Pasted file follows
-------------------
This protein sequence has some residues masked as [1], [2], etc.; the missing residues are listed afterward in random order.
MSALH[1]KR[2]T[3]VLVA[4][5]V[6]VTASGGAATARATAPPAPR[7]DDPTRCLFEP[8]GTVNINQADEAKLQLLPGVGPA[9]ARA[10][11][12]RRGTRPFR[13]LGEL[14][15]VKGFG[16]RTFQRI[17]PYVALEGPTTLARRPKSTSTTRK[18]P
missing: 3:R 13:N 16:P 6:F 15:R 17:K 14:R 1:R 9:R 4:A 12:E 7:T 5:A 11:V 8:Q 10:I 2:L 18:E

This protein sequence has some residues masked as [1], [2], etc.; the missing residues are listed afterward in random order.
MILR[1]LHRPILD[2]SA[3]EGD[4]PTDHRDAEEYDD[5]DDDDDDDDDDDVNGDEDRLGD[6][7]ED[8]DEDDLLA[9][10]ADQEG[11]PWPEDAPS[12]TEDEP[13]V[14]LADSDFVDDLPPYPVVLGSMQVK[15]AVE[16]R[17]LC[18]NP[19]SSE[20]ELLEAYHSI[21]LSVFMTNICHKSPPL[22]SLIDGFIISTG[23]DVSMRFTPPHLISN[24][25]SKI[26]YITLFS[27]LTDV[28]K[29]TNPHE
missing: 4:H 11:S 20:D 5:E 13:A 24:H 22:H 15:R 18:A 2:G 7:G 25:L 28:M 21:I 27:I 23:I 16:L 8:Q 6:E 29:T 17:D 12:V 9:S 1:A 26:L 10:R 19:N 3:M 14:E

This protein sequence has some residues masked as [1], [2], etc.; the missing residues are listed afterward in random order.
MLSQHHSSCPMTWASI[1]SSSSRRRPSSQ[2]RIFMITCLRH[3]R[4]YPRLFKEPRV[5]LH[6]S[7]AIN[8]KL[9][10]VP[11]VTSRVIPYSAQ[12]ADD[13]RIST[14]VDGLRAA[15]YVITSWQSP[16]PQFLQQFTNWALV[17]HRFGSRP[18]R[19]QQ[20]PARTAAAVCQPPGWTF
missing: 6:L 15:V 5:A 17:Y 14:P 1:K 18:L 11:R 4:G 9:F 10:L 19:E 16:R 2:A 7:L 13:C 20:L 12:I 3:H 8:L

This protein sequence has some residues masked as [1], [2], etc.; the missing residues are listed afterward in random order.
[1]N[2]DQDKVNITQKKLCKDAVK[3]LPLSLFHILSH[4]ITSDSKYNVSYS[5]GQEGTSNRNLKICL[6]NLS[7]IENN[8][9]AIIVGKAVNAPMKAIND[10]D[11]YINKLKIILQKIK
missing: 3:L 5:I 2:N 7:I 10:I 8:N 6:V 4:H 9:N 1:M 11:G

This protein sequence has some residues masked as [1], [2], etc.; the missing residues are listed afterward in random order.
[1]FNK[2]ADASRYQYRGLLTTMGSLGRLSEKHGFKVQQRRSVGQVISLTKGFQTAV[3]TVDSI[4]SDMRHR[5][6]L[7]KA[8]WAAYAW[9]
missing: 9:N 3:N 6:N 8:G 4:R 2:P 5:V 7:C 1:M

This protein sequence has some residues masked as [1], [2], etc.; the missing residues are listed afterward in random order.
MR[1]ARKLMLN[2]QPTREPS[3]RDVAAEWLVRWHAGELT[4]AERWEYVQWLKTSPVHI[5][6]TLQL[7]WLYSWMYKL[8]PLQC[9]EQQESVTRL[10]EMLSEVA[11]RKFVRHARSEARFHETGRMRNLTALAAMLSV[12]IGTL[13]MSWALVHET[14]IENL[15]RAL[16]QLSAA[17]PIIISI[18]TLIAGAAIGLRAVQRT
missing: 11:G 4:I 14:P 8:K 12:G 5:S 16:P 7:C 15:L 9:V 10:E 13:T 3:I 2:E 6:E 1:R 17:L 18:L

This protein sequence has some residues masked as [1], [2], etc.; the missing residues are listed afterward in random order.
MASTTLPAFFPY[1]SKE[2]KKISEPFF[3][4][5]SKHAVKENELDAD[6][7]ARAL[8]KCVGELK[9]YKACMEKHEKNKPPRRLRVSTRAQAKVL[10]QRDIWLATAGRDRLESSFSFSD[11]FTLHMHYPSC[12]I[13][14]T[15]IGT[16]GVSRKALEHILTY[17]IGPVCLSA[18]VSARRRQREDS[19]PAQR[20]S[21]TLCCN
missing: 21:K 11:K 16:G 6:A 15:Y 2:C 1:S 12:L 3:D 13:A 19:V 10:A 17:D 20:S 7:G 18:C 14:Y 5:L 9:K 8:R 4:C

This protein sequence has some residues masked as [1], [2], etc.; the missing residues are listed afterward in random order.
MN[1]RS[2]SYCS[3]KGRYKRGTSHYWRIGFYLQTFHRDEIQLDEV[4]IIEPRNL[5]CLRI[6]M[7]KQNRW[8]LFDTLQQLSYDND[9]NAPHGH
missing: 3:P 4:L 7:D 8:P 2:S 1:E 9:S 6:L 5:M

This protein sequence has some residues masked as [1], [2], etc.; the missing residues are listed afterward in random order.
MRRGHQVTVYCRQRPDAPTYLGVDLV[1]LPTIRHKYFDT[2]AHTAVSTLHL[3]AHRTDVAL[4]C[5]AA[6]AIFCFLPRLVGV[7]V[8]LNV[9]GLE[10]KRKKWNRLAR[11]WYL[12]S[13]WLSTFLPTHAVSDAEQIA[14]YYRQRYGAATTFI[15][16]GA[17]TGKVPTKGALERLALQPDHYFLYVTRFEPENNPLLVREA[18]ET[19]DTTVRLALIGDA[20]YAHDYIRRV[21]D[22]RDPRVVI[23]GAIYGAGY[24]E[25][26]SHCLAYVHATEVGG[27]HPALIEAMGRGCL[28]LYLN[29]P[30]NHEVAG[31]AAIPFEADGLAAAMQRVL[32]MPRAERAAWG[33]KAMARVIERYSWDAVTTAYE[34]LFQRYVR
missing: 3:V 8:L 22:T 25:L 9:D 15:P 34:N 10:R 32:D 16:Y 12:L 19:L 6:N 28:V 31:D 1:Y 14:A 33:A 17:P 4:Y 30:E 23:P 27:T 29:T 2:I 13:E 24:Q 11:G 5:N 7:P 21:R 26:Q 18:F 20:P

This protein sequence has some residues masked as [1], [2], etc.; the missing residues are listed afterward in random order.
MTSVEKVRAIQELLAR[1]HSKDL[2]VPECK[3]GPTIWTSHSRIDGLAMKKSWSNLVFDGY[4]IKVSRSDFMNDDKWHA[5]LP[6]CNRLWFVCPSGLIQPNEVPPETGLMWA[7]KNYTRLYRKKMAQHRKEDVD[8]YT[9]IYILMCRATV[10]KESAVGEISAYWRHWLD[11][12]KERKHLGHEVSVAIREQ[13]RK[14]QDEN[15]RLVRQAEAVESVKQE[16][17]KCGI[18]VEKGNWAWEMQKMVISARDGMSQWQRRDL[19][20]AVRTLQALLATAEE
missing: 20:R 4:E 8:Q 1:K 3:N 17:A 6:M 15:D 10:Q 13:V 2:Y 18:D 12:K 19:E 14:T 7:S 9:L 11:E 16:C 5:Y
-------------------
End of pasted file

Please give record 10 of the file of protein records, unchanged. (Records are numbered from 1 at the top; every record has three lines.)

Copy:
This protein sequence has some residues masked as [1], [2], etc.; the missing residues are listed afterward in random order.
MTSVEKVRAIQELLAR[1]HSKDL[2]VPECK[3]GPTIWTSHSRIDGLAMKKSWSNLVFDGY[4]IKVSRSDFMNDDKWHA[5]LP[6]CNRLWFVCPSGLIQPNEVPPETGLMWA[7]KNYTRLYRKKMAQHRKEDVD[8]YT[9]IYILMCRATV[10]KESAVGEISAYWRHWLD[11][12]KERKHLGHEVSVAIREQ[13]RK[14]QDEN[15]RLVRQAEAVESVKQE[16][17]KCGI[18]VEKGNWAWEMQKMVISARDGMSQWQRRDL[19][20]AVRTLQALLATAEE
missing: 20:R 4:E 8:Q 1:K 3:N 17:A 6:M 15:D 10:Q 13:V 2:Y 18:D 12:K 19:E 14:T 7:S 9:L 11:E 16:C 5:Y